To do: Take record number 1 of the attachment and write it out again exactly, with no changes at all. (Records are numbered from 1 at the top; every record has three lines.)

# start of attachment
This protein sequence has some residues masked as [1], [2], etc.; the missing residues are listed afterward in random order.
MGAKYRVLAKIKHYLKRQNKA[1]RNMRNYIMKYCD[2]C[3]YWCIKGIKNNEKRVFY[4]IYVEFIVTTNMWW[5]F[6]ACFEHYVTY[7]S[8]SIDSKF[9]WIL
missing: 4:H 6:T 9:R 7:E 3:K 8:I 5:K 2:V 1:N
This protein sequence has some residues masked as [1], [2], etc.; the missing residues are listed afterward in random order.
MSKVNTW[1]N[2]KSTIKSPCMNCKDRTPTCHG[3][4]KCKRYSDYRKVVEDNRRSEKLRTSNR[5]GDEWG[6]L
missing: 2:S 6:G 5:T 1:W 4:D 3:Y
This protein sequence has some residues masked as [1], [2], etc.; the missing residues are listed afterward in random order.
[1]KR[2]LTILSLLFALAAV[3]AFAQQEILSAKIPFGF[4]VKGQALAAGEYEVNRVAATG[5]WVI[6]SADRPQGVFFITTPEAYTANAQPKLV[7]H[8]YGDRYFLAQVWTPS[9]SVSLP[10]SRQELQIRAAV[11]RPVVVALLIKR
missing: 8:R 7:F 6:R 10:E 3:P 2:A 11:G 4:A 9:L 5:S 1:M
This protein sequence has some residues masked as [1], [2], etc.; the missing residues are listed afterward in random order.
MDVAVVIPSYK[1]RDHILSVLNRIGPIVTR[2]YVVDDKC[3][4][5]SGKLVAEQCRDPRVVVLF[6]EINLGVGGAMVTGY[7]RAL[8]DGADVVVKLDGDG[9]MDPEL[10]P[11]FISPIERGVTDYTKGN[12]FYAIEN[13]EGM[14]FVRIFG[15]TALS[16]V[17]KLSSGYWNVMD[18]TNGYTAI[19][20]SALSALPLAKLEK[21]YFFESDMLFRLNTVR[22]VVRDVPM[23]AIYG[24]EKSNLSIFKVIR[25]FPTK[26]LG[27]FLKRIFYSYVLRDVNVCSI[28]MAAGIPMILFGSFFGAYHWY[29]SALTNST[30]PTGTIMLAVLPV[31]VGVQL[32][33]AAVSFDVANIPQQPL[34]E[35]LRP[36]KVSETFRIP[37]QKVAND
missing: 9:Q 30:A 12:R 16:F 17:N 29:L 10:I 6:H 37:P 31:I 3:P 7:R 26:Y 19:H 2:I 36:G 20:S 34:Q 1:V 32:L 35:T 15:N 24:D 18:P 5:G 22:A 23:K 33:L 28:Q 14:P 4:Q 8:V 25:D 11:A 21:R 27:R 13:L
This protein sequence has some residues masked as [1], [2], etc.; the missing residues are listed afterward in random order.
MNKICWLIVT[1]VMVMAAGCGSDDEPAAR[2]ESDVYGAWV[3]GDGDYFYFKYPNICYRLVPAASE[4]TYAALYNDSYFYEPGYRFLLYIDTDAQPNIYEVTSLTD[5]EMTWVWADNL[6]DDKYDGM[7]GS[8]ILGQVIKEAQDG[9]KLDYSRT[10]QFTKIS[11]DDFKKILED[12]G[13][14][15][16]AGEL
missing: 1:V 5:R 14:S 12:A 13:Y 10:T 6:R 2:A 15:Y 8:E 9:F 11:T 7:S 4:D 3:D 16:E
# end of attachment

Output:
This protein sequence has some residues masked as [1], [2], etc.; the missing residues are listed afterward in random order.
MGAKYRVLAKIKHYLKRQNKA[1]RNMRNYIMKYCD[2]C[3]YWCIKGIKNNEKRVFY[4]IYVEFIVTTNMWW[5]F[6]ACFEHYVTY[7]S[8]SIDSKF[9]WIL
missing: 4:H 6:T 9:R 7:E 3:K 8:I 5:K 2:V 1:N